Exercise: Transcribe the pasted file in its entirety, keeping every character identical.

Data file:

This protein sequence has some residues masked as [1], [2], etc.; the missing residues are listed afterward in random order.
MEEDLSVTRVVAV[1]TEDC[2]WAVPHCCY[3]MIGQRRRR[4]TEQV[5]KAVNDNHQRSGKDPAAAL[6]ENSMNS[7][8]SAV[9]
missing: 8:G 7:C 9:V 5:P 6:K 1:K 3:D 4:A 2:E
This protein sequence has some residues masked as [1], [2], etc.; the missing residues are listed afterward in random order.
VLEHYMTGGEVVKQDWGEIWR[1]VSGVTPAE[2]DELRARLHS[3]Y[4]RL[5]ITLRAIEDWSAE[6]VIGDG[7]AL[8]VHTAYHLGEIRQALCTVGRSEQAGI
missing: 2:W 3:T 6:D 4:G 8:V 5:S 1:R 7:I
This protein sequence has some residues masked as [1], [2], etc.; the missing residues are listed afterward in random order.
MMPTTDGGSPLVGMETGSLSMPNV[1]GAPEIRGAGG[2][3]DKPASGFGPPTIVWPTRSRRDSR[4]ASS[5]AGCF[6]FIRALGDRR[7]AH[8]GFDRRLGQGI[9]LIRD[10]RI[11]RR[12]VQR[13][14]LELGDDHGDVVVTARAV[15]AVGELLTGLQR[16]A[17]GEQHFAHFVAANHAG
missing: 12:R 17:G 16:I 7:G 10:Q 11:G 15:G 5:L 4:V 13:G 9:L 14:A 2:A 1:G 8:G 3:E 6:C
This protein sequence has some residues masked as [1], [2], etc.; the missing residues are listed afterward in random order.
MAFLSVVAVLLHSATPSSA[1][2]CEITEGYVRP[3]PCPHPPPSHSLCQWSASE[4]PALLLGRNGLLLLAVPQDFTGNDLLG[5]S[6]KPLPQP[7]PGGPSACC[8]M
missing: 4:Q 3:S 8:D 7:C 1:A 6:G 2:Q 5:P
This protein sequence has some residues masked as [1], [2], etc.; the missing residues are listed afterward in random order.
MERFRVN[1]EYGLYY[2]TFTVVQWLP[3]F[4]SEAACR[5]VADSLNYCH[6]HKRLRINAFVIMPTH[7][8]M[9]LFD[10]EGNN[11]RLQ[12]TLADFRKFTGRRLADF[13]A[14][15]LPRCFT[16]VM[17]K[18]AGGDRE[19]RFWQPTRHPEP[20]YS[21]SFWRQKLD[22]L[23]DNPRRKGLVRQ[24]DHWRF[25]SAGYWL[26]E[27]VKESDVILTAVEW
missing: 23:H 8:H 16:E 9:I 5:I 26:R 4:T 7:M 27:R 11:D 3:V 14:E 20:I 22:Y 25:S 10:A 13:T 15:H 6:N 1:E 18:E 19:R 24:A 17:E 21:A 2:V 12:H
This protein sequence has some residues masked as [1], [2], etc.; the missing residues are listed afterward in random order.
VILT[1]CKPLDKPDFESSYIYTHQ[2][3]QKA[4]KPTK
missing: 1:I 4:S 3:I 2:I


This protein sequence has some residues masked as [1], [2], etc.; the missing residues are listed afterward in random order.
MEEDLSVTRVVAV[1]TEDC[2]WAVPHCCY[3]MIGQRRRR[4]TEQV[5]KAVNDNHQRSGKDPAAAL[6]ENSMNS[7][8]SAV[9]
missing: 8:G 7:C 9:V 5:P 6:K 1:K 3:D 4:A 2:E
This protein sequence has some residues masked as [1], [2], etc.; the missing residues are listed afterward in random order.
VLEHYMTGGEVVKQDWGEIWR[1]VSGVTPAE[2]DELRARLHS[3]Y[4]RL[5]ITLRAIEDWSAE[6]VIGDG[7]AL[8]VHTAYHLGEIRQALCTVGRSEQAGI
missing: 2:W 3:T 6:D 4:G 8:V 5:S 1:R 7:I
This protein sequence has some residues masked as [1], [2], etc.; the missing residues are listed afterward in random order.
MMPTTDGGSPLVGMETGSLSMPNV[1]GAPEIRGAGG[2][3]DKPASGFGPPTIVWPTRSRRDSR[4]ASS[5]AGCF[6]FIRALGDRR[7]AH[8]GFDRRLGQGI[9]LIRD[10]RI[11]RR[12]VQR[13][14]LELGDDHGDVVVTARAV[15]AVGELLTGLQR[16]A[17]GEQHFAHFVAANHAG
missing: 12:R 17:G 16:I 7:G 10:Q 11:G 15:G 5:L 4:V 13:G 9:L 14:A 2:A 1:G 8:G 3:E 6:C
This protein sequence has some residues masked as [1], [2], etc.; the missing residues are listed afterward in random order.
MAFLSVVAVLLHSATPSSA[1][2]CEITEGYVRP[3]PCPHPPPSHSLCQWSASE[4]PALLLGRNGLLLLAVPQDFTGNDLLG[5]S[6]KPLPQP[7]PGGPSACC[8]M
missing: 4:Q 3:S 8:D 7:C 1:A 6:G 2:Q 5:P
This protein sequence has some residues masked as [1], [2], etc.; the missing residues are listed afterward in random order.
MERFRVN[1]EYGLYY[2]TFTVVQWLP[3]F[4]SEAACR[5]VADSLNYCH[6]HKRLRINAFVIMPTH[7][8]M[9]LFD[10]EGNN[11]RLQ[12]TLADFRKFTGRRLADF[13]A[14][15]LPRCFT[16]VM[17]K[18]AGGDRE[19]RFWQPTRHPEP[20]YS[21]SFWRQKLD[22]L[23]DNPRRKGLVRQ[24]DHWRF[25]SAGYWL[26]E[27]VKESDVILTAVEW
missing: 23:H 8:H 16:E 9:I 5:I 26:R 4:T 7:M 27:R 11:D 3:V 14:E 20:I 22:Y 25:S 10:A 13:T 15:H 6:N 1:E 18:E 19:R 24:A 17:E 21:A 2:V 12:H
This protein sequence has some residues masked as [1], [2], etc.; the missing residues are listed afterward in random order.
VILT[1]CKPLDKPDFESSYIYTHQ[2][3]QKA[4]KPTK
missing: 1:I 4:S 3:I 2:I